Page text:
Logger.log(LogLevel.WARNING, "Modification: '" + modName + "' does not derive from abstract class: 'Modification', ignoring.");
   }
  } else {
   Logger.log(LogLevel.WARNING, "'mod_name' undefined for: '" + modFolder.getPath() + "'");
  }
 } catch (InstantiationException | IllegalAccessException e) {
  Logger.log(LogLevel.WARNING, "Error loading main class for modification '" + modName + "', ignoring.");
 }
} else {
 Logger.log(LogLevel.WARNING, "'mod_main' undefined for: '" + modFolder.getPath() + "', ignoring.");
}

If modName is NULL, there is no point in loading the class details and creating its instance. This saves some time. Handle exceptions accordingly.

2) If you have access to Modification class and can create its instance using NEW operator, it is preferred over reflection as reflection takes more time.

This is my suggestion. Please try and let me know if you found any difference in performance.

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  • \$\begingroup\$ Haha, atleast the "arrow" isn't as visible anymore. Thankyou for the optimisation! I will leave the question available for longer to see if anyone can cut it down further! \$\endgroup\$ – user106033 May 22 '16 at 8:35
  • \$\begingroup\$ Code tested, works lovely. I currently receive a 4ms boost in performance through a quick benchmark. Will make a substantial difference upon loading 10's of mods. \$\endgroup\$ – user106033 May 22 '16 at 8:39
  • 1
    \$\begingroup\$ Glad to know it helped! :) \$\endgroup\$ – Sunil Dabburi May 22 '16 at 9:07
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I hope that you are allowed to use Java 8 in the project (anyway, nothing is said in the original question about the version of Java).

The same goal can be achieved with almost no ugly if branches. The idea is the following: 1) use stream operations in order to obtain the references to all existing mod.cfg files; 2) extract the entire routine of class loading and instantiation of Modification objects into a dedicated method; 3) fill the mods Map with these instances.

In the example below I skip logging instructions. They can be easily added where necessary inside the lambdas.

public static void loadModifications(String folder) throws IOException { // 1
  Objects.requireNonNull(folder);
  Files.find(Paths.get(folder), 1, (path, attrs) ->
    Files.isDirectory(path) && Files.isReadable(path)   //2
  ).map(dir -> dir.resolve("mod.cfg"))                  //3
   .filter(modConfig -> Files.exists(modConfig))        //4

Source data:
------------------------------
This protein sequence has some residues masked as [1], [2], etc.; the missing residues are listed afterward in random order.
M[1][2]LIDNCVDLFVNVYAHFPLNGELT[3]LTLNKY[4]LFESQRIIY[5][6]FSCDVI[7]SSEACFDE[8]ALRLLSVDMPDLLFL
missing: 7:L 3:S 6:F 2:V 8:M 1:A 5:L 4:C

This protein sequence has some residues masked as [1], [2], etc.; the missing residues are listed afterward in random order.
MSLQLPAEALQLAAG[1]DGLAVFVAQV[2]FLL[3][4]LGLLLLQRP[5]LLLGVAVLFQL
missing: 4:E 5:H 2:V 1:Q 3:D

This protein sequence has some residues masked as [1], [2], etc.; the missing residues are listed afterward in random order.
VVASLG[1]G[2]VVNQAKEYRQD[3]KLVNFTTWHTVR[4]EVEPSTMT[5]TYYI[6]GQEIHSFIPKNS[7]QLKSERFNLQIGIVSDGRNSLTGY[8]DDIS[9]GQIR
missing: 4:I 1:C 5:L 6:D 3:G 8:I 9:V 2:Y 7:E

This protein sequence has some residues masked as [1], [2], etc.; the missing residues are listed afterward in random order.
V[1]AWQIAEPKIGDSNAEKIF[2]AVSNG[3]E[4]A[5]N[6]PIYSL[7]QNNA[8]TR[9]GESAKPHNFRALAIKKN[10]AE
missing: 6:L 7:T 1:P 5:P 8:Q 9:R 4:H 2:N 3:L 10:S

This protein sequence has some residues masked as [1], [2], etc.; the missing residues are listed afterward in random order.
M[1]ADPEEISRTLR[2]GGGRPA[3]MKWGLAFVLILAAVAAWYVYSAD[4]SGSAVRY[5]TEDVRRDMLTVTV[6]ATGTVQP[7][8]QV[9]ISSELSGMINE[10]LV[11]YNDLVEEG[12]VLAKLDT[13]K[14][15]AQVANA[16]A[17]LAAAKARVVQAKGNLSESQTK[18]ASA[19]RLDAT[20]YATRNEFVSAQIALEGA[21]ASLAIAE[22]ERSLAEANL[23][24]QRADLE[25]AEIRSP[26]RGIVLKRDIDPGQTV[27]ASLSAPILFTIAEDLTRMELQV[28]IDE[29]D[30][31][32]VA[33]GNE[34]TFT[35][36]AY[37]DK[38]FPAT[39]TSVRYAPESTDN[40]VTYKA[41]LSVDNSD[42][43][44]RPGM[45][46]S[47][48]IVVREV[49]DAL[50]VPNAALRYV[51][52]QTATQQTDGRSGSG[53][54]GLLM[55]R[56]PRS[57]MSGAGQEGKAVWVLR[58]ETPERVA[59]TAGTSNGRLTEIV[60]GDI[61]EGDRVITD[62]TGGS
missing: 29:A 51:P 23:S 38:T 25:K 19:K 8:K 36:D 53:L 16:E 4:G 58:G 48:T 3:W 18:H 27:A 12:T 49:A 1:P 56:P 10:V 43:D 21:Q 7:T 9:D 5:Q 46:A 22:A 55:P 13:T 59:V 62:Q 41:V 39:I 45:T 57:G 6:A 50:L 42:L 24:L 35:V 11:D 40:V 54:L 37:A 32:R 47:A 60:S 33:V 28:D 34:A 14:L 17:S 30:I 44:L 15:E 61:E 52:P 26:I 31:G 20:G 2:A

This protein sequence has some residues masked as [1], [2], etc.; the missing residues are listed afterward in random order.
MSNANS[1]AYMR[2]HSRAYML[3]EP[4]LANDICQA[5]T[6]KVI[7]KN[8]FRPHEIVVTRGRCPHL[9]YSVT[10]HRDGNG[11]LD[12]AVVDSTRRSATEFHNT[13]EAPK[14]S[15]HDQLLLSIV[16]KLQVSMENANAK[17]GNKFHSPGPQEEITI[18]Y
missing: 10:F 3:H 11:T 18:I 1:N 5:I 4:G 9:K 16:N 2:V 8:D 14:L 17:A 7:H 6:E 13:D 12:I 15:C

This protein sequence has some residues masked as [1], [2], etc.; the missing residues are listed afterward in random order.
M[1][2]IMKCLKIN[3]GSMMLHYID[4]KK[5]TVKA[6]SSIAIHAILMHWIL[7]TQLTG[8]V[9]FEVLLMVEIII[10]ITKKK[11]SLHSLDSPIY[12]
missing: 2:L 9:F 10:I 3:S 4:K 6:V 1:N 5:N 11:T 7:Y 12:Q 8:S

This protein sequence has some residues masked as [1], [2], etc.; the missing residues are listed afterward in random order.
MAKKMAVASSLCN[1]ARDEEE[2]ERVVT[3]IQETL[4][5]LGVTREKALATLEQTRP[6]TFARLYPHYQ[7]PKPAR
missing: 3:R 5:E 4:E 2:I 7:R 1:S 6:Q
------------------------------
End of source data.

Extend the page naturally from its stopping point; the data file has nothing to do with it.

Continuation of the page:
.flatMap(ModLoader::loadModification)                //5
   .forEach(modification -> {
     String modName = "{init it here}";
     mods.put(modName, modification);                   //6
   });
}

private static Stream<Modification> loadModification(Path modConfigPath) {
  // put the algo of Modification instances creation here
  // if it is initialized properly, return Stream.of(mod);
  // otherwise return Stream.empty();
}

Comments for the numbered lines:

  1. Method signature change may be avoided if you think it is possible to handle the IOE inside the method.

  2. Keeps only readable folders inside the enclosing folder.

  3. Creates a stream of expected mod.cfg files.

  4. Keeps only mod.cfg that really exist.

  5. Creates a stream of optional Modification objects for each existing mod.cfg.

  6. Fills the mods map with created instances of Modifications. I'd also underline that this original way of filling the map is not very clean from the point of view of concurrency, but the context is not enough to judge about it.

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  • \$\begingroup\$ Functional programming is great, but it has a way of obfuscating just how much the code is looping. Just something for OP to keep in mind. (That the loops are still there, they just look different.) \$\endgroup\$ – RubberDuck May 22 '16 at 22:48
  • \$\begingroup\$ Thankyou for the optimisation, looks great! However, may I point out that yes, I am programming this in Java 8, however was looking for backward compatibility... I'll think about weather or not this will be a defining point on going 8+ or 6+. \$\endgroup\$ – user106033 May 23 '16 at 6:32
  • \$\begingroup\$ @RubberDuck: of course, this is just another way to loop on same things, but at least it makes it more readable and avoids many of those nested blocks. @frayment: This is an optimization of readability, but not necessarily of performance that still needs to be tested. BTW, I've just made another fix that completely eliminates ifs, by returning Stream<Modification> from the extracted method. \$\endgroup\$ – Antot May 23 '16 at 6:49
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My main issue is that this code follow the "arrow anti-pattern", which makes it hard to read. Once you start nesting ifs, your code quickly becomes hard to follow, especially when there are try...catch blocks involved.

I know how to solve this in C#; however I'm no Java expert so I can't advice you on how to solve this. In C# I'd possibly convert this method into a class and each if would perhaps become a method, but I don't know if that's the right way in Java.